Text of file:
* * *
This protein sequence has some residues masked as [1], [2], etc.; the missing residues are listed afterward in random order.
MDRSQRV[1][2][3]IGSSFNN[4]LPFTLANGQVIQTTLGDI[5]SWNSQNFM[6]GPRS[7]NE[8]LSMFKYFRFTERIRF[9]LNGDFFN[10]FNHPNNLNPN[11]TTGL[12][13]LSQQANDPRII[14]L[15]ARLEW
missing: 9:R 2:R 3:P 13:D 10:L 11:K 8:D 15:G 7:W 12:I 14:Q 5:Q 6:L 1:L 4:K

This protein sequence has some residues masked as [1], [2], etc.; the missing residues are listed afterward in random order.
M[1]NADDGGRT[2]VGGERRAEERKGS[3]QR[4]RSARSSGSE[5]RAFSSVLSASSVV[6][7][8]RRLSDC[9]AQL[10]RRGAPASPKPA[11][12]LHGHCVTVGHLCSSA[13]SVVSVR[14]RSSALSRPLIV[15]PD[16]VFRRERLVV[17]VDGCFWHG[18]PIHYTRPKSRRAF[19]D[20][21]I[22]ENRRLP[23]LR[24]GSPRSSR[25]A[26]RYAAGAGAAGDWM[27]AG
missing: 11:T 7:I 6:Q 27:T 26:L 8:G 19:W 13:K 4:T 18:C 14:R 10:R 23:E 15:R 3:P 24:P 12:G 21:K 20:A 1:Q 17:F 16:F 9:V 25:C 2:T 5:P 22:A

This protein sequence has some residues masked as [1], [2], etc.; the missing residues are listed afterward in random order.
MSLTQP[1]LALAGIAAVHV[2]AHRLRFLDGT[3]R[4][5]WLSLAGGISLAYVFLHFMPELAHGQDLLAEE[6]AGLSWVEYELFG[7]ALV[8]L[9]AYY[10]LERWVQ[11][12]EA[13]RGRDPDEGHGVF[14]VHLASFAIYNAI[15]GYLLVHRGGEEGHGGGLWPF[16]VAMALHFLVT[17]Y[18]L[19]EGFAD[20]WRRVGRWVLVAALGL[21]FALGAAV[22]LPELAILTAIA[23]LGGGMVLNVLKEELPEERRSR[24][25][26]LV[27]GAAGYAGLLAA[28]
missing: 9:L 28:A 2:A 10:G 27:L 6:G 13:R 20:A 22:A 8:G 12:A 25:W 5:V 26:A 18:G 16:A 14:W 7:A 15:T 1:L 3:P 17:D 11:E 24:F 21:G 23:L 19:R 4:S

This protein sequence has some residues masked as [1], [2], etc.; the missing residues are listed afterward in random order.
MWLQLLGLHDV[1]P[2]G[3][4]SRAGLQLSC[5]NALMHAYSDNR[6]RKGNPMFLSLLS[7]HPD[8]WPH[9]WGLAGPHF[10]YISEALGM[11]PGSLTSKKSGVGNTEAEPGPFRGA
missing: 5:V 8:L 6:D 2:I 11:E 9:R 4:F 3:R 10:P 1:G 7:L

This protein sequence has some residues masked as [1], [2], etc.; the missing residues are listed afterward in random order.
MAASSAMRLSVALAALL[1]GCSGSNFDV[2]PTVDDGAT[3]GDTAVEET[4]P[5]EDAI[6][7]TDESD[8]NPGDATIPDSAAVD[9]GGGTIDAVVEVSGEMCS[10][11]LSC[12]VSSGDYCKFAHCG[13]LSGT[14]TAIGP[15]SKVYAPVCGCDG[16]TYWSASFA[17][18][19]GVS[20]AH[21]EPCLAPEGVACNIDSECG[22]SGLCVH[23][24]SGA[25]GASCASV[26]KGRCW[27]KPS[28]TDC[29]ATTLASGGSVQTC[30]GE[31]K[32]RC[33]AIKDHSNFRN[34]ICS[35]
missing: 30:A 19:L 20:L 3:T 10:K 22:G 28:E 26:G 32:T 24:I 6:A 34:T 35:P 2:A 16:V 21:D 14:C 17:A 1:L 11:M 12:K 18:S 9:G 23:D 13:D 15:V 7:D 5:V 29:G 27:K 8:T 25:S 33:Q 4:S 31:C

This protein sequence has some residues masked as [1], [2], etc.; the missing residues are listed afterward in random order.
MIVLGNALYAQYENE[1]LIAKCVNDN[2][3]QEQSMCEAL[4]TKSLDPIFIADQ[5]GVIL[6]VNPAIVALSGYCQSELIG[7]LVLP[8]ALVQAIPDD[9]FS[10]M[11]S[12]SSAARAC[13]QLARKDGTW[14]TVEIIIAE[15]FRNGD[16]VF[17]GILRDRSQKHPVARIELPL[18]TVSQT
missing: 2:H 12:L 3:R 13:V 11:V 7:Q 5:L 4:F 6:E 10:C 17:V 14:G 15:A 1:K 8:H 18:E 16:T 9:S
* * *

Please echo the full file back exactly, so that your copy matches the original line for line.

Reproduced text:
This protein sequence has some residues masked as [1], [2], etc.; the missing residues are listed afterward in random order.
MDRSQRV[1][2][3]IGSSFNN[4]LPFTLANGQVIQTTLGDI[5]SWNSQNFM[6]GPRS[7]NE[8]LSMFKYFRFTERIRF[9]LNGDFFN[10]FNHPNNLNPN[11]TTGL[12][13]LSQQANDPRII[14]L[15]ARLEW
missing: 9:R 2:R 3:P 13:D 10:L 11:K 8:D 15:G 7:W 12:I 14:Q 5:Q 6:L 1:L 4:K

This protein sequence has some residues masked as [1], [2], etc.; the missing residues are listed afterward in random order.
M[1]NADDGGRT[2]VGGERRAEERKGS[3]QR[4]RSARSSGSE[5]RAFSSVLSASSVV[6][7][8]RRLSDC[9]AQL[10]RRGAPASPKPA[11][12]LHGHCVTVGHLCSSA[13]SVVSVR[14]RSSALSRPLIV[15]PD[16]VFRRERLVV[17]VDGCFWHG[18]PIHYTRPKSRRAF[19]D[20][21]I[22]ENRRLP[23]LR[24]GSPRSSR[25]A[26]RYAAGAGAAGDWM[27]AG
missing: 11:T 7:I 6:Q 27:T 26:L 8:G 19:W 13:K 4:T 18:C 14:R 10:R 23:E 15:R 3:P 24:P 12:G 21:K 20:A 1:Q 17:F 16:F 9:V 25:C 2:T 5:P 22:A

This protein sequence has some residues masked as [1], [2], etc.; the missing residues are listed afterward in random order.
MSLTQP[1]LALAGIAAVHV[2]AHRLRFLDGT[3]R[4][5]WLSLAGGISLAYVFLHFMPELAHGQDLLAEE[6]AGLSWVEYELFG[7]ALV[8]L[9]AYY[10]LERWVQ[11][12]EA[13]RGRDPDEGHGVF[14]VHLASFAIYNAI[15]GYLLVHRGGEEGHGGGLWPF[16]VAMALHFLVT[17]Y[18]L[19]EGFAD[20]WRRVGRWVLVAALGL[21]FALGAAV[22]LPELAILTAIA[23]LGGGMVLNVLKEELPEERRSR[24][25][26]LV[27]GAAGYAGLLAA[28]
missing: 9:L 28:A 2:A 10:G 27:L 6:G 13:R 20:A 22:A 8:G 12:A 25:W 5:V 26:A 18:G 16:A 14:W 7:A 15:T 1:L 3:P 17:D 11:E 24:F 21:G 23:L 19:R 4:S

This protein sequence has some residues masked as [1], [2], etc.; the missing residues are listed afterward in random order.
MWLQLLGLHDV[1]P[2]G[3][4]SRAGLQLSC[5]NALMHAYSDNR[6]RKGNPMFLSLLS[7]HPD[8]WPH[9]WGLAGPHF[10]YISEALGM[11]PGSLTSKKSGVGNTEAEPGPFRGA
missing: 5:V 8:L 6:D 2:I 11:E 9:R 4:F 3:R 10:P 1:G 7:L

This protein sequence has some residues masked as [1], [2], etc.; the missing residues are listed afterward in random order.
MAASSAMRLSVALAALL[1]GCSGSNFDV[2]PTVDDGAT[3]GDTAVEET[4]P[5]EDAI[6][7]TDESD[8]NPGDATIPDSAAVD[9]GGGTIDAVVEVSGEMCS[10][11]LSC[12]VSSGDYCKFAHCG[13]LSGT[14]TAIGP[15]SKVYAPVCGCDG[16]TYWSASFA[17][18][19]GVS[20]AH[21]EPCLAPEGVACNIDSECG[22]SGLCVH[23][24]SGA[25]GASCASV[26]KGRCW[27]KPS[28]TDC[29]ATTLASGGSVQTC[30]GE[31]K[32]RC[33]AIKDHSNFRN[34]ICS[35]
missing: 30:A 19:L 20:L 3:T 10:K 22:G 28:E 26:G 32:T 24:I 6:A 34:T 35:P 2:A 16:V 21:D 14:C 17:A 1:L 11:M 12:K 18:S 9:G 23:D 13:D 15:V 7:D 5:V 29:G 27:K 8:T 25:S 33:Q 4:S 31:C

This protein sequence has some residues masked as [1], [2], etc.; the missing residues are listed afterward in random order.
MIVLGNALYAQYENE[1]LIAKCVNDN[2][3]QEQSMCEAL[4]TKSLDPIFIADQ[5]GVIL[6]VNPAIVALSGYCQSELIG[7]LVLP[8]ALVQAIPDD[9]FS[10]M[11]S[12]SSAARAC[13]QLARKDGTW[14]TVEIIIAE[15]FRNGD[16]VF[17]GILRDRSQKHPVARIELPL[18]TVSQT
missing: 2:H 12:L 3:R 13:V 11:V 7:Q 5:L 4:F 6:E 10:C 17:V 14:G 15:A 1:K 8:H 18:E 16:T 9:S